I also know that others have mentioned that a post I made had value for them in their own lives, making them think or helping them to relate. That's definitely worthwhile.

So, ego-driven or not I will continue to post here and hope that it proves useful and productive.

Wednesday, September 14, 2005

As I write this I am on the first flight from Los Angeles to Oakland for a day of meetings, bleary-eyed after a long night of driving and just a few hours' sleep.

When I consider the question, I admit yes-my work is meaningful and makes an important contribution to society. I help to foster the growth of renewable energy, which is increasingly the obvious alternative to a clearly destabilizing fossil fuel market. We are truly feeling the pinch, as I paid more than $3/gallon for gas on my most recent trip to Arizona. Just a few years ago, on my last real family vacation, I was shocked when one gas station (at Chiriaco Summit, always the most expensive) was pushing $2/gallon when most other stations were around $1.60. That was in my old Suburban 4x4, which now languishes at the back of my house. It took $50 to fill up back then. That would be more like $80-$90 these days.

Most days however I don't feel much passion about this work. The fact remains that there are plenty of companies competing to do what I'm doing, and would be happy to take my business from me. Many are more successful at it than we are, some wildly so. So what good am I really doing here?

This is when the refrain of Ecclesiastes is helpful: "Folly, folly..." Through this toil and trouble, it is increasingly clear to me that my impact can only be measured by the individual people whose lives I touch, starting with those closest to me. What I collect a paycheck for is not as important. Giving love and being Jesus in peoples' lives (and yes, how very imperfectly) is what really matters. Making that service part of everything I do on my job is what infuses my work with meaning that will last beyond the inevitable wasting of this world when its creator replaces it with the next one.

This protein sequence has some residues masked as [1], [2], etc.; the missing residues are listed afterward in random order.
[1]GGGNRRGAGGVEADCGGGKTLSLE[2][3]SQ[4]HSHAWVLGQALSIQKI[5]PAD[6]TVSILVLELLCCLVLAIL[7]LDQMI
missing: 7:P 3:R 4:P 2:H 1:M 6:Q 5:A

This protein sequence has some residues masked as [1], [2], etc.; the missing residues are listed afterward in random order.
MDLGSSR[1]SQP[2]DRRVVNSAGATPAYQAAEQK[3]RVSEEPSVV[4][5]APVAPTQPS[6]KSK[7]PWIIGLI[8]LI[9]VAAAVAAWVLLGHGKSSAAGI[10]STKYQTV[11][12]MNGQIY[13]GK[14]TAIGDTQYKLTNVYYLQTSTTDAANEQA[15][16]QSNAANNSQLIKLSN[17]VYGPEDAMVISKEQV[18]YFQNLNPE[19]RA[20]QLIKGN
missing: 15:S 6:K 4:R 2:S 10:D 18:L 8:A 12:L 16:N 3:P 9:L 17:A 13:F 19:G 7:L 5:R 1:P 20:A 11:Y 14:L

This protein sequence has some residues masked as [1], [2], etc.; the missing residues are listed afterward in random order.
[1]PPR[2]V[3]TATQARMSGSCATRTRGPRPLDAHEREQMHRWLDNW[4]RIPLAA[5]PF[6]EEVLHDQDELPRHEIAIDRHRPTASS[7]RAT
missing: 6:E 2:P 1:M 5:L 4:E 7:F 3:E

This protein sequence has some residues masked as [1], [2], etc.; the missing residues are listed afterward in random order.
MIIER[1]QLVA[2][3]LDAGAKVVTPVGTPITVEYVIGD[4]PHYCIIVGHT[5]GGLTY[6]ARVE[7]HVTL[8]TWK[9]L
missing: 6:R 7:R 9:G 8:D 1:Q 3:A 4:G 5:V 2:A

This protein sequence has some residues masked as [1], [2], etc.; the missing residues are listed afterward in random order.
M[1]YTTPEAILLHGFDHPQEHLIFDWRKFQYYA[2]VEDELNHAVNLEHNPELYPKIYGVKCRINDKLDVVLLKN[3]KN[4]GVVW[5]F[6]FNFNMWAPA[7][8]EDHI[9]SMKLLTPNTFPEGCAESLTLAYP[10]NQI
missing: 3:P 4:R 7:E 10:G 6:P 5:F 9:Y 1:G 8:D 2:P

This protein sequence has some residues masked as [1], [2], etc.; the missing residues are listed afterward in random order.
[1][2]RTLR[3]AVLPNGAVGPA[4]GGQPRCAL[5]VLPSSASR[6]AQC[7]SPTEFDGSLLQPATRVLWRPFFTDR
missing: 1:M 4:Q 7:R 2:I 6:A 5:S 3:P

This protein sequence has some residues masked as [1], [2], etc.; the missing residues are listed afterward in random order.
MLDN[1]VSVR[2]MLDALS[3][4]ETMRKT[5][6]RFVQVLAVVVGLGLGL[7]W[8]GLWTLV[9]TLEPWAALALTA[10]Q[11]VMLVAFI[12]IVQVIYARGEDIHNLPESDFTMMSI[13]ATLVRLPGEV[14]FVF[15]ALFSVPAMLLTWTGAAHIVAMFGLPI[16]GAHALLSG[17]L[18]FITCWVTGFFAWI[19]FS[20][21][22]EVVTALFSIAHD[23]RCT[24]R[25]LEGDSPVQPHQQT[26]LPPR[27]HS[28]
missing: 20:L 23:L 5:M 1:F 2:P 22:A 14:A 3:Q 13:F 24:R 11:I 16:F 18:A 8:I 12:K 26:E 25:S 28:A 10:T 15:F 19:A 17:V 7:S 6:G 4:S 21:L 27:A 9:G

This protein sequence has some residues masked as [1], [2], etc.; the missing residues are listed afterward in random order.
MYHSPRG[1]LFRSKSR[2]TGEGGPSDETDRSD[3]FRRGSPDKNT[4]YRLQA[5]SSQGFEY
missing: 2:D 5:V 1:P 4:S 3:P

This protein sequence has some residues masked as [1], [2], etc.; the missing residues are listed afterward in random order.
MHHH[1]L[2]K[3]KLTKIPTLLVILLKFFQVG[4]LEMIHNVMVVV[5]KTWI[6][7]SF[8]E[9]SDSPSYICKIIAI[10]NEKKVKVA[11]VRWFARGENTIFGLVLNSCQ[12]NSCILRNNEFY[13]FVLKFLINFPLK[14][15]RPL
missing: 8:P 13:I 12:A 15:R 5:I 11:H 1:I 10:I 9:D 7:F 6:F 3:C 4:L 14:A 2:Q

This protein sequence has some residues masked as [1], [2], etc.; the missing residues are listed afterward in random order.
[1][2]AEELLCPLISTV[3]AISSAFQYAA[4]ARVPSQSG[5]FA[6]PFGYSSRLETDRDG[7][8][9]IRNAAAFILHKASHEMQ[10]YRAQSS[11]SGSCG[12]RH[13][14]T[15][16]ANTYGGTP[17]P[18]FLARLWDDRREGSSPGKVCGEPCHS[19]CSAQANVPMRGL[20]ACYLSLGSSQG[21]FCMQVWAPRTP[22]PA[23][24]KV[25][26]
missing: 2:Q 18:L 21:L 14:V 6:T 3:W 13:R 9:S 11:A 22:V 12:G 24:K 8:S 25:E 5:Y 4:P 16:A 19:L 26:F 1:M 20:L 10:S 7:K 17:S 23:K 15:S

Monday, September 12, 2005

The Scares of Life

Mrs. Zeke has been taking care of my mother out of state, and my mom's beloved pooch has a recurring staph infection. When Mrs. Zeke, who is very sensitive to health issues, showed up with a rash on her back this morning we were shaken by the possibility that this could be staph that has spread to her. Her medical conditions make her difficult to treat, and our medical plan doesn't have network in my mom's home state. Besides, a trip to the doctor would force our daughter to care for my mom.

It's at times like this that it's tempting to wonder why God, who should be blessing for my wife's (many and varied) hard work and sacrifice, isn't making things easier.

At church, when we pray about these kinds of things, it's common to remind God of what he said: "Lord, you say in your Word that..." as if to acknowledge that we know he is a God of his word and that we know we are supposed to rely on that. I wonder just who it is we are reminding, him or ourselves.

So forgive me Lord, in my doubt and complaining, and protect and keep my wife who wants only to have the physical strength and security to continue to give of herself.